BCM & DR Communications: Telling Only Half the Story.

This last week has been quite the week for pedestrian and vehicle collisions and accidents. We even had a few people die this week due to such incidents. Yes, I feel for the friends and families of those that have been impacted yet, what struck me most about each situation, was the communication messages being conveyed.

IT’s easy to blame one side of the situation and in many cases that might be reality. But just like in BCM and DR, we must convey a message that everyone can understand. The communications have to be straight to it and yet be articulate enough for people of any walk of life to understand the message – and have it retained. They can’t just be to one side of the situation. Here’s what I mean.

Immediately after the first accident the police and responding Emergency Medical Services (EMS) personnel were placing the blame for the traffic incidents on the shoulders of those driving; there was no responsibility placed on the side of the pedestrian. I found this odd because it was clean in some of the situations that the pedestrian wasn’t following the rules set out for them and the reminder about the rules wasn’t coming from the police of EMS; it was only directed at the vehicle operators.

The messages conveyed the fact that driver’s need to vigilant on what is happening around them and watch for pedestrians but there was not message about pedestrian’s knowing what’s going on around them either. Cars, trucks, motorcycles and even fast bicycle riders can’t stop on a dime when they see a potential accident occurring, yet even when an accident does occur, the message wasn’t for pedestrians to watch what was happening around them.

It’s like in BCM & DR when organizations start their communications and they only tell half the story or direct their messages to only one segment of those impacted. Some organizations will get in front of the camera and begin to tell their story at the blink of an eye yet, many of the organization’s employee’s don’t know what’s going or what they are supposed to do. The opposite is also true. When a disaster occurs employees are told what to do, where to go, how to do it and where they’ll be doing it, yet the public and media are kept in the dark and have no idea what is happening – causing allot of rumours and conjecture to begin circulating, which only caused grief of the organization.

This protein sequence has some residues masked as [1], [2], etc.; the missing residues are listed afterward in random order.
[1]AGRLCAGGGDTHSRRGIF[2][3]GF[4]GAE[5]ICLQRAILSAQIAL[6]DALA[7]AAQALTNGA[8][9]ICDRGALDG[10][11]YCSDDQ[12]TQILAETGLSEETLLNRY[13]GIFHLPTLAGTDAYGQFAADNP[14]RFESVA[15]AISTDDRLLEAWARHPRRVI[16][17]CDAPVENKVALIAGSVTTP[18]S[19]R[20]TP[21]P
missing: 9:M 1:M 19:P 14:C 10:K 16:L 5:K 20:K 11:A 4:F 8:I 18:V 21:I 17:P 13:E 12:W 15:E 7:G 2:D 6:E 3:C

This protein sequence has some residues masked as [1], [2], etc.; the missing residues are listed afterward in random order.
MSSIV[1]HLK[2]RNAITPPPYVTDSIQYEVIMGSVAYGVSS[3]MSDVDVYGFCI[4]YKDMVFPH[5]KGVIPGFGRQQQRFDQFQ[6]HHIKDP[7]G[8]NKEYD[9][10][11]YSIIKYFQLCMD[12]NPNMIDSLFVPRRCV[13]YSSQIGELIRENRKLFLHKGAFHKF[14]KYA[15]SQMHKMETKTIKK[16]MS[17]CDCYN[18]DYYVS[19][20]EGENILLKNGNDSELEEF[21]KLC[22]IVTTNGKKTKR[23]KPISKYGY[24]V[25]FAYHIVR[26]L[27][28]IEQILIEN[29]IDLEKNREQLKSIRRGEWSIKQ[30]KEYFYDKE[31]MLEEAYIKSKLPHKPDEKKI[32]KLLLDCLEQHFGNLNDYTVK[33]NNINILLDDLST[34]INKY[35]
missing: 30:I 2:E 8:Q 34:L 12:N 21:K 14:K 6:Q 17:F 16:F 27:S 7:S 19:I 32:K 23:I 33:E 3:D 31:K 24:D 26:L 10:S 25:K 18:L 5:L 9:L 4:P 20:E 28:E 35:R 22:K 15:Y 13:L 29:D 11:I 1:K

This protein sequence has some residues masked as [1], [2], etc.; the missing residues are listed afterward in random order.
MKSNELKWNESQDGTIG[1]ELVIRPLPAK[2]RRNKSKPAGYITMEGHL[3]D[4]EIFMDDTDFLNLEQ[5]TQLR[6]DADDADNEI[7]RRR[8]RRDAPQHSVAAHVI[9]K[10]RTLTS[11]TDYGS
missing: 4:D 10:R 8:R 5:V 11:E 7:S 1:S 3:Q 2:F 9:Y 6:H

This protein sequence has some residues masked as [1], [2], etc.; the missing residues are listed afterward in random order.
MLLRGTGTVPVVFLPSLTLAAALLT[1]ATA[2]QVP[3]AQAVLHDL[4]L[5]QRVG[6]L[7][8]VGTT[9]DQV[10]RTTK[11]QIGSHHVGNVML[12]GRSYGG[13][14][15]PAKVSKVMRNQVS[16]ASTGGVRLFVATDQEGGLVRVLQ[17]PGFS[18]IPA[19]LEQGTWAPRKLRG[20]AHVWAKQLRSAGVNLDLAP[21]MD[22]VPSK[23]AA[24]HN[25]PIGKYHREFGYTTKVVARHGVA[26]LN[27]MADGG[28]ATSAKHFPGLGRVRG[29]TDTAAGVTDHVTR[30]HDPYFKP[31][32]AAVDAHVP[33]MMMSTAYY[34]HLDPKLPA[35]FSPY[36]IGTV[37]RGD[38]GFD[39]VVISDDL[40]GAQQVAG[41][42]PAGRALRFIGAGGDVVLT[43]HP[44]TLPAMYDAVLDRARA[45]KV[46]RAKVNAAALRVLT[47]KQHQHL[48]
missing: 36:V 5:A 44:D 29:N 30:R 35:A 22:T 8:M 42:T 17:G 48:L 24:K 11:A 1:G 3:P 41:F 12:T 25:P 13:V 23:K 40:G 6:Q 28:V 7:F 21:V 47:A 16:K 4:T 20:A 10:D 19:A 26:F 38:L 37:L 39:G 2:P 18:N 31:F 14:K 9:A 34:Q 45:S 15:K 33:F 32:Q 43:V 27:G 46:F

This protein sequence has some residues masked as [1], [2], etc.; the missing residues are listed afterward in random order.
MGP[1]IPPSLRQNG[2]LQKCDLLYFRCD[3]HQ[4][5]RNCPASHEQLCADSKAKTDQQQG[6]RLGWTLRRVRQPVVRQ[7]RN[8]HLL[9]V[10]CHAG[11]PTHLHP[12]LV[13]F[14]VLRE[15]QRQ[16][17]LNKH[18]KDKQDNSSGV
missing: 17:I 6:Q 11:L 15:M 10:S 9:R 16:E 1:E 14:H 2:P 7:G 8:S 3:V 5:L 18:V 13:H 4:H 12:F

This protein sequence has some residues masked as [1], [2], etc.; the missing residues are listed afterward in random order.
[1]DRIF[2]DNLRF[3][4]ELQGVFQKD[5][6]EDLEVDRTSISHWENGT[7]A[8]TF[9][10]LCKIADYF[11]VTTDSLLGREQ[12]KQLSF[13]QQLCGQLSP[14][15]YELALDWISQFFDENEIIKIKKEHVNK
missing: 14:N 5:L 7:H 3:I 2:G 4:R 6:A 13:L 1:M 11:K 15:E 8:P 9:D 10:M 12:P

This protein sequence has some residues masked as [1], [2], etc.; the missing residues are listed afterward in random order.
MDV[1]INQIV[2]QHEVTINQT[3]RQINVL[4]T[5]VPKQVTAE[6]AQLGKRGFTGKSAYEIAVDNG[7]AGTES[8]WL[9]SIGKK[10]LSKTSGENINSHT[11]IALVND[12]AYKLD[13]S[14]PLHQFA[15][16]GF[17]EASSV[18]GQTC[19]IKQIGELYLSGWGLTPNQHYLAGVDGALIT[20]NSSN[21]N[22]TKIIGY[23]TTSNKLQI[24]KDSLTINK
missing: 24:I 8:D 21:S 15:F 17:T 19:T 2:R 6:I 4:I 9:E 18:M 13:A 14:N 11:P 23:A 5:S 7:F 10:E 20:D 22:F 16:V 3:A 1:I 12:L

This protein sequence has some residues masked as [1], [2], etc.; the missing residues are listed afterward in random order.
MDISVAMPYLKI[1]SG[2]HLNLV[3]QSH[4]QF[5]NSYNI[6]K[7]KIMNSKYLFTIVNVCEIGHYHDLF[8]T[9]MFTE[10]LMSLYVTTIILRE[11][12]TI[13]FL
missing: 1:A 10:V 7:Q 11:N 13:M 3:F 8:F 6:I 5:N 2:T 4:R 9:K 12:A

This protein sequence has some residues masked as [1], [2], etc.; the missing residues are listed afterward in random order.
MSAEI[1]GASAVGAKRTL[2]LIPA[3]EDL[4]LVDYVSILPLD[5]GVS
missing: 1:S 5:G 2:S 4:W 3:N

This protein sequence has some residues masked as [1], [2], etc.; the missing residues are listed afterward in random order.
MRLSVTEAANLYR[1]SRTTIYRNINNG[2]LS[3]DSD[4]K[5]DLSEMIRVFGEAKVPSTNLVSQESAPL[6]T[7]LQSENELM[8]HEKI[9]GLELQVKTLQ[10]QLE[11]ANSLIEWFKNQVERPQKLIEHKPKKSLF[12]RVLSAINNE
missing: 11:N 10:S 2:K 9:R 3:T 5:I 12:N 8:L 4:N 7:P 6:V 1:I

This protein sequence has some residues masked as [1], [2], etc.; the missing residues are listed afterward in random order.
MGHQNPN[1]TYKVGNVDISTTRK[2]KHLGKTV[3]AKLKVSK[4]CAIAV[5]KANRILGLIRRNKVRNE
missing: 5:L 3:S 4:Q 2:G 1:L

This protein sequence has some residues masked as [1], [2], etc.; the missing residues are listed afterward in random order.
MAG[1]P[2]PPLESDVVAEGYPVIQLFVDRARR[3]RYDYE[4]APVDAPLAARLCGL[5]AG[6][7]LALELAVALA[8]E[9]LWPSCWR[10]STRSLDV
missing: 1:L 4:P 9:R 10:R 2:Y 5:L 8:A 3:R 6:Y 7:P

So what do we need to do if even the police, EMS and other organizations (including corporations) only communicate half the message to half their audience?

When building your Business Continuity Management (BCM) program, ensure you create a Communications Matrix that lists out all the potential audiences you might have when – not if – a disaster or incident occurs. A basic matrix should identify:

  1. who is responsible for the creation of the message,
  2. the message content (leaving blanks so that specific details can be filled in based on the situation),
  3. the message frequency and,
  4. the person who’ll be delivering the message.

If you create this ahead of time, you won’t be telling half the story because you would have identified ahead of time all the specifics you need to communicate. Remember, communications is a two way street, it’s not one way or half a street.

Communications without dialogue on all sides is just a monologue for one side. And that’s what was happening this last week. Only one side was being preached at – almost condemned – for not doing something, which means that the other half don’t get the right message. What they get is that they are never responsible – it’s always someone else’s fault. And without a proper communications matrix, that’s what will come out of the organization; it’s not our fault, it’s someone else’s and when that occurs, the messages meant for others end up being completely mixed and missed.

So don’t tell half the story – tell it all, often and well so that everyone on all sides comprehends the situation.

 

© StoneRoad 2014

A.Alex Fullick has over 18 years’ experience working in Business Continuity and is the author of numerous books, including “Heads in the Sand” and “BIA: Building the Foundation for a Strong Business Continuity Program.”

 

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